It’s always stunning when one of the world’s most prominent tech companies gets inflitrated. When several get breached one after another, it’s positively jaw-dropping. But that’s precisely the scenario we’re looking at, with Apple, Facebook and Twitter all falling victim in quick succession to security cracks.
What’s going on here? Well, despite what you might think, these may not be individually targeted attacks. In fact, according to The Wall Street Journal, it looks like the culprit may be one compromised website that the staffers at all these companies visited. It makes sense, considering the site is geared around mobile development. And that’s also what’s scary about this: It’s a forum about mobile development, i.e., the hottest corner of the tech industry right now. In other words, it’s very likely that more companies — not to mention individual professionals and fans — could be affected before the threat is neutralized.
And that’s what makes the revelation dicey. Is it better to keep the URL under wraps, to protect and prevent curious types from hitting it up and possibly running into trouble? Or should the website be publicized, to warn people away from it?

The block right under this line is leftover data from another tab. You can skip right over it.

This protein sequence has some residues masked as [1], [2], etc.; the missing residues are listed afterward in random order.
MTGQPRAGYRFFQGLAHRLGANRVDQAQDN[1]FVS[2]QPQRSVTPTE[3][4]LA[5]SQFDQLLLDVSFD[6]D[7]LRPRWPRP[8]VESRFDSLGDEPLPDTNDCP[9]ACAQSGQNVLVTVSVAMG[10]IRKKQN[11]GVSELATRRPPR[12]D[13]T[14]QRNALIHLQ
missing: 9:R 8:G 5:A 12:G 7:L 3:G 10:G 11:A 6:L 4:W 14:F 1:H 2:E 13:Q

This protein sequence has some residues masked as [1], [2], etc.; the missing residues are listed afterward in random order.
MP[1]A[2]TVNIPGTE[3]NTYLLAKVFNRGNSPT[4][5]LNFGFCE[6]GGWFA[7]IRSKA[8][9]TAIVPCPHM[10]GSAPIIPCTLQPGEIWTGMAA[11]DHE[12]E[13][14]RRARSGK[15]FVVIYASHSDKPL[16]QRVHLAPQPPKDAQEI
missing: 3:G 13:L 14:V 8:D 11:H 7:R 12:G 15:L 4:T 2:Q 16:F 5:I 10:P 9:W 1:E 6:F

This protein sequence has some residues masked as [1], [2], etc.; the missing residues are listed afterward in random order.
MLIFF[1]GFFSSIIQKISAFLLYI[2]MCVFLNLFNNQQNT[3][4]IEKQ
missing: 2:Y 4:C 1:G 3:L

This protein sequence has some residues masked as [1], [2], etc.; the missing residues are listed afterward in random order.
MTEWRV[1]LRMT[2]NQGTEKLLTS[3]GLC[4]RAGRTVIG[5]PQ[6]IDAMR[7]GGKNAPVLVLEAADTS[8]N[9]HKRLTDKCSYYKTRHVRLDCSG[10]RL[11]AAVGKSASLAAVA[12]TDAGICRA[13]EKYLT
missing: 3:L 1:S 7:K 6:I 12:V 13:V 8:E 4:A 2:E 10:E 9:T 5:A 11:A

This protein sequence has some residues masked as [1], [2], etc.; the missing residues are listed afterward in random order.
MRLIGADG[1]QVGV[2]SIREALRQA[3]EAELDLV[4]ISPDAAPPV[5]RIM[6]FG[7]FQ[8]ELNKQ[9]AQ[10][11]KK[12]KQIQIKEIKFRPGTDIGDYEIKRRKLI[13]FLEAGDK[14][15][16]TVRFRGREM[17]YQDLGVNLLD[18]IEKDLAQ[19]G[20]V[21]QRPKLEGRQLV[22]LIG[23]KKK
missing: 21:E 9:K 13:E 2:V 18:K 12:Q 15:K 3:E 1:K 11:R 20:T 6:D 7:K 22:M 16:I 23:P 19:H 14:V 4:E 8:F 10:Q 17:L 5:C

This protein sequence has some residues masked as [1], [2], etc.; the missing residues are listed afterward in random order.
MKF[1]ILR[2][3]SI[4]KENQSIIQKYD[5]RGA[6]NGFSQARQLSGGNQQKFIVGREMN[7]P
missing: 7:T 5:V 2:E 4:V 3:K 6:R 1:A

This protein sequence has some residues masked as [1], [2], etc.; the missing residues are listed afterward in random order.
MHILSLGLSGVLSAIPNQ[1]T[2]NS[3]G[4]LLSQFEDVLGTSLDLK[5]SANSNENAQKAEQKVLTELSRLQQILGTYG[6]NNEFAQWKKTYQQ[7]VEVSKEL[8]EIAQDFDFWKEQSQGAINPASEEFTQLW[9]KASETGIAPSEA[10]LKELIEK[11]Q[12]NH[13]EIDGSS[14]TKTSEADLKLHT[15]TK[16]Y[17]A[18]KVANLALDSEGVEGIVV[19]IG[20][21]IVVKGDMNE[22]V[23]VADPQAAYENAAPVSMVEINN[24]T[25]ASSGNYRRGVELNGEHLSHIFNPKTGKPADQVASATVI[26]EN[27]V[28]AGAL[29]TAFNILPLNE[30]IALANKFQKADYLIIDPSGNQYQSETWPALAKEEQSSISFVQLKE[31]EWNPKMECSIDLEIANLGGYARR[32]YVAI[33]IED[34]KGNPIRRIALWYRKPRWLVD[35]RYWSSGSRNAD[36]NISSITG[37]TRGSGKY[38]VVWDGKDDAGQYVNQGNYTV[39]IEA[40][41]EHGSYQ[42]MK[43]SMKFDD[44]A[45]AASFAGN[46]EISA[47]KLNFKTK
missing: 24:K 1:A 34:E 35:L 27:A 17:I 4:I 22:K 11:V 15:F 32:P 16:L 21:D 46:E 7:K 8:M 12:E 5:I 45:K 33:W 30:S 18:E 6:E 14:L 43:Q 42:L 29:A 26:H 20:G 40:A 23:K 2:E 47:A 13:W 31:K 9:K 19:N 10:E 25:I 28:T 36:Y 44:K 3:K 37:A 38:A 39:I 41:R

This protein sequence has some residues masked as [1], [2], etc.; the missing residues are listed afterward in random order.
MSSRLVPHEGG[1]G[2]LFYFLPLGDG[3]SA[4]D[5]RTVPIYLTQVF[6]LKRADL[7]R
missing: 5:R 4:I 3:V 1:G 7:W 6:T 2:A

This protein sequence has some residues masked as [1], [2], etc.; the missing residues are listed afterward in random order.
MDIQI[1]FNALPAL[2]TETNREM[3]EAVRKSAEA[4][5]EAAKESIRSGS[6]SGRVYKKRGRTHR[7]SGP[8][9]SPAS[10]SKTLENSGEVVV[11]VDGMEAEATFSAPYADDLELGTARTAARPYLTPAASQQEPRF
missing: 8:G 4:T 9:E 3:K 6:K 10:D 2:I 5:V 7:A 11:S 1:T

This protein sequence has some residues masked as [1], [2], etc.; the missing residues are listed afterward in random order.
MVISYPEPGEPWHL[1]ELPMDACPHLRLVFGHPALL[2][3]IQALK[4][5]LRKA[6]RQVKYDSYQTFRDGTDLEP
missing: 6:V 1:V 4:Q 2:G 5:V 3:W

Well, like WSJ, we’re going somewhere in the middle by posting the name: iPhoneDevSdk. If you want the actual URL, it’s not hard to figure out, but we’re not going to link to it, or recommend that anyone go there. So consider yourself warned: It is unclear if the site is now secure, so do yourself a favor and stay away from it. And if you know anyone with a deep interest in mobile development in general, or iPhone development in particular, be sure to spread the word.
Facebook confirmed that its employees had visited the site. Malicious code (injected into the HTML) used an exploit in Oracle’s Java plugin to infect their laptops. This was a recurrent theme, as Apple also noted an exploit in the Java plugin for browsers and issued a security patch for Mac users. For its part, Twitter also warned users to disable Java inside of their browsers.
UPDATE: iPhoneDevSDK believes it has a handle on the situation:
We’re still trying to determine the exploit’s exact timeline and details, but it appears as though it was ended (by the hacker) on January 30, 2013.
As with Facebook, it’s important to stress that we have no reason to believe user data was compromised.
For more, hit up this link.
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